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Armani Exchange’s Brand Plan

A|X Armani Exchange plans to expand its 94-unit retail operation, concentrating on the Sunbelt.

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DALLAS — A/X Armani Exchange, the licensed retail chain that offers the style of Giorgio Armani at lower prices, is gearing up for a multiyear new store rollout.

Harlan Bratcher, president of New York-based A/X Armani Exchange, said in an interview that the goal is to capture young urban shoppers with sexy fashions, sleek shops and the allure of the Armani brand.

“Our target customer is contemporary, focused, modern and fast,” Bratcher said as he prepared to open stores in Austin and San Antonio, Tex., his hometown. “The A/X Armani Exchange customer is not a traditional customer. We’re going for the 18- to-28-year-old shopper who is young, urban and sexy. She goes out at night to clubs and is very social. Music culture is important to her. But she also wears our brand to work, as well. It’s part of her lifestyle.”

The company, which has 94 stores, intends to focus on the Sunbelt, although units in Palo Alto, Calif., Chicago and New York are also planned for spring 2006.

“We’re enjoying great success with our stores in Dallas and Houston,” Bratcher said. “There are plenty of customers and plenty of business to be done with more stores. Plus, our target audience is a part of the populations of San Antonio and Austin, both of which are young and cosmopolitan towns. Potentially, we can look at El Paso, New Orleans and Oklahoma City. And we’re also very strong on the West Coast.”

Asia, especially China, and Australia are also components of A/X Armani Exchange’s growth plans. Bratcher views them as relatively untapped by competitors.

The company will have 97 stores worldwide by the end of this year, including 57 in the U.S., he said.

The strategy is driven partly by statistics showing there are more than 40 million U.S. consumers aged 15 to 24, a group with annual purchasing power of $350 billion, according to MarketResearch.com and Simmons Market Research Bureau. The demographic includes students and young professionals who are closely influenced by music, fashion and culture, and who have a strong passion for brands.

This story first appeared in the June 28, 2005 issue of WWD.  Subscribe Today.

Other brands staking a claim on youth and the twentysomething crowd range from more streamlined and sophisticated labels such as CKCalvin Klein, Marciano, Guess, Benetton, Club Monaco, Sisley and Diesel to urban hip-hop lines Baby Phat, JLo and other celebrity labels.

A/X Armani Exchange introduced a new store concept two years ago that reflects Giorgio Armani’s signature style, with soft, natural colors such as cool gray and beige; warm, ambient lights; gray bleached wood floors; lots of texture, including aluminum walls, and advertising campaign images in light-box billboards behind cash registers to reflect the seasonal trends. The stores average about 3,500 square feet and are in malls as well as freestanding, depending on market demographics. Three to five new units per year are planned during the next few years. Upbeat dance and club music will play throughout the stores.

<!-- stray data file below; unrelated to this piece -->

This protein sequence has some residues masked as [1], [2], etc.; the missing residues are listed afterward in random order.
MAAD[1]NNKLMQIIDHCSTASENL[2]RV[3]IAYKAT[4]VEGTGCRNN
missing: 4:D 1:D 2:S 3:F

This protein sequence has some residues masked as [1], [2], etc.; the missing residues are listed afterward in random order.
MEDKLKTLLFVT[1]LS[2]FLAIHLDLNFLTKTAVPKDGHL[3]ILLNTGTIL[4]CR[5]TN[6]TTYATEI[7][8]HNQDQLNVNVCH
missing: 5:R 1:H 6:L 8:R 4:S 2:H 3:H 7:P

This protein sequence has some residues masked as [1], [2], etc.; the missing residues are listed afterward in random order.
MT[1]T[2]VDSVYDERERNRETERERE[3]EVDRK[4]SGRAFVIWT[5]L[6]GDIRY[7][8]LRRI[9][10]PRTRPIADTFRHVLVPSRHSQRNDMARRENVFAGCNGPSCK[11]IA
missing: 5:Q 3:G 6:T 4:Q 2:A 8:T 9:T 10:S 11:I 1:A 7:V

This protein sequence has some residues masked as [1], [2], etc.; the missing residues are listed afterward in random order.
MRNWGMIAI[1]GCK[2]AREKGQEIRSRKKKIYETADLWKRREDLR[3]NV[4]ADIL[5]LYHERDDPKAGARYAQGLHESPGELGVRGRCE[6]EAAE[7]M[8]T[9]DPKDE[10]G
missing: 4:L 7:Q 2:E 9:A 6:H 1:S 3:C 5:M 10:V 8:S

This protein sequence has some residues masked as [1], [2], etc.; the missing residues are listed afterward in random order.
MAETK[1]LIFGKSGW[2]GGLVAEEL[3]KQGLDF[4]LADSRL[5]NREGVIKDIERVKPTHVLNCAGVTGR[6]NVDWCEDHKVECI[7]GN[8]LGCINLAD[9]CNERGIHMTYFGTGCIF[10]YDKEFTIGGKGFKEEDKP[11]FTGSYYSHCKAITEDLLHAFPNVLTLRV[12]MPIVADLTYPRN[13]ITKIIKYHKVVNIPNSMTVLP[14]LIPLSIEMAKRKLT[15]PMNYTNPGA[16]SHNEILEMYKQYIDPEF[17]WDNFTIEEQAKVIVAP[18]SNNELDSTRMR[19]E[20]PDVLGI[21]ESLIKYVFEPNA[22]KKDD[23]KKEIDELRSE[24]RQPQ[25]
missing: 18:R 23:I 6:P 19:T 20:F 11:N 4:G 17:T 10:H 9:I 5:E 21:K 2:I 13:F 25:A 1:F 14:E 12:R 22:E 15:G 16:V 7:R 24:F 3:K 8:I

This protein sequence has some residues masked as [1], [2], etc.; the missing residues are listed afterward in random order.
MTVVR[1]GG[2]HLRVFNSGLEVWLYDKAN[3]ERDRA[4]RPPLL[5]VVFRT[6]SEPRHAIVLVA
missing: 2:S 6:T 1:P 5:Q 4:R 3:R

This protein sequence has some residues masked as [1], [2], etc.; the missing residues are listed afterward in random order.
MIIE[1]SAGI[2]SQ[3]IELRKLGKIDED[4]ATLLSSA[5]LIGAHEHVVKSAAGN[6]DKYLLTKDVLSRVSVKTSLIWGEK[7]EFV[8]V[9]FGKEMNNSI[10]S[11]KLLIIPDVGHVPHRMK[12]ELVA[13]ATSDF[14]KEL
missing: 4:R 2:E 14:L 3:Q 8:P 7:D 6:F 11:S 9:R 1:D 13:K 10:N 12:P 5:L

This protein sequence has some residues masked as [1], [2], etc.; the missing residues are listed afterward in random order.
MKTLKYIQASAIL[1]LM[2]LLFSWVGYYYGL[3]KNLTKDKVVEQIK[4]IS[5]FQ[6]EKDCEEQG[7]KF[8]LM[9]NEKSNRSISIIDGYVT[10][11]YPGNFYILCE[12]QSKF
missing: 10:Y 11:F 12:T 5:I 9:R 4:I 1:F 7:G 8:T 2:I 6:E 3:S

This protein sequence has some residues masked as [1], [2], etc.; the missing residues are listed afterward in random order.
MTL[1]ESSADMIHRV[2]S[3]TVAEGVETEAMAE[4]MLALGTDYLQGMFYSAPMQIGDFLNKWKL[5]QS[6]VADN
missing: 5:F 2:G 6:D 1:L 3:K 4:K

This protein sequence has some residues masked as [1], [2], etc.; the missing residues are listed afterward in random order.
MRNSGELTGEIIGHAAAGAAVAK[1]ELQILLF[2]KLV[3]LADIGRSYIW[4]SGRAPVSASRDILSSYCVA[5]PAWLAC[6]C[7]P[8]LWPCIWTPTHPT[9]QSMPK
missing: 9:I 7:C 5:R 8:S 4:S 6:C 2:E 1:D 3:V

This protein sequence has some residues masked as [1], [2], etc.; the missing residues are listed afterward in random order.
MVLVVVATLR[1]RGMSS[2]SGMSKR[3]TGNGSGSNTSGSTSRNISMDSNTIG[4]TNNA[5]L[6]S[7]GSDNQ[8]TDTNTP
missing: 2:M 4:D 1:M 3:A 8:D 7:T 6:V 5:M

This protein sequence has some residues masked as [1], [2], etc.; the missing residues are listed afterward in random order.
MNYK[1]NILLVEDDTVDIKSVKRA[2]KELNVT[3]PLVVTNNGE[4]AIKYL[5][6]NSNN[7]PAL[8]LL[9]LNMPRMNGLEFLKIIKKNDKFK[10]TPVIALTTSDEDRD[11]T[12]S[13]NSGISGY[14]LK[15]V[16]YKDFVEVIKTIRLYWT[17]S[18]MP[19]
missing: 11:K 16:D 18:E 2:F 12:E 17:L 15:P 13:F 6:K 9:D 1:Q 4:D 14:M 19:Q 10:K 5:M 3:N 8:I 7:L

“It’s an edgy look and approach, but still relates to the A/X Armani Exchange collection,” Bratcher said. “Flexibility is key.”

He declined to release sales figures for the privately held company, but said the chain’s 5,411-square-foot New York flagship is the top-volume unit. The brand is not sold at wholesale.

Women generate 45 percent of sales at A/X Armani Exchange. Fashion is masterminded by Armani, who has major creative control of every aspect.

“The beauty of A/X Armani Exchange is that Mr. Armani is clearly behind it, and the brand reflects his vision and sensibilities,” Bratcher said. “Even though we’re a licensee, Mr. Armani personally approves every item in the collection and each image used in marketing and advertising campaigns, including the models.”

For fall, key women’s trends include a darker color palette with an emphasis on glamour. “There’s lots of luxe in the fall collection,” Bratcher said. “Styles are tailored, cleaner and more fitted. There will be more leathers, fitted jackets, military-influenced officers’ coats, high collars, pencil skirts and a few more dresses. It’s a bit more luxurious for us with the use of the fabrications and the presentation. It’s a little more grown up and sophisticated, and speaks for our customer because it goes from day to night. We’re offering both long and short hemlines to meet lifestyle needs.”

Retail prices range from $40 for a top to $295 for leather or faux fur pieces. Jeans retail from $88 to $128.

The summer advertising campaign was shot by Enrique Badulescu and features tanned models lounging in and near a flower-filled swimming pool wearing a brightly colored sheer tunic, a white crocheted tank dress and distressed denim jeans.

The A/X Armani Exchange business is owned by Presidio International Inc., Singapore, which pays royalties to Armani Group. The group includes licenses for apparel, accessories, eyewear, watches, jewelry, home and beauty under the brands Giorgio Armani, Armani Collezioni, Emporio Armani, AJ/Armani Jeans, A/X Armani Exchange, Armani Junior and Armani Casa.

Armani Group’s retail network includes 60 Giorgio Armani boutiques, 11 Collezionio stores, 122 Emporio Armani stores, 94 A/X Armani Exchange units, 13 Armani Junior stores, one Giorgio Armani Accessori store and 16 Armani Casa stores in 37 countries.

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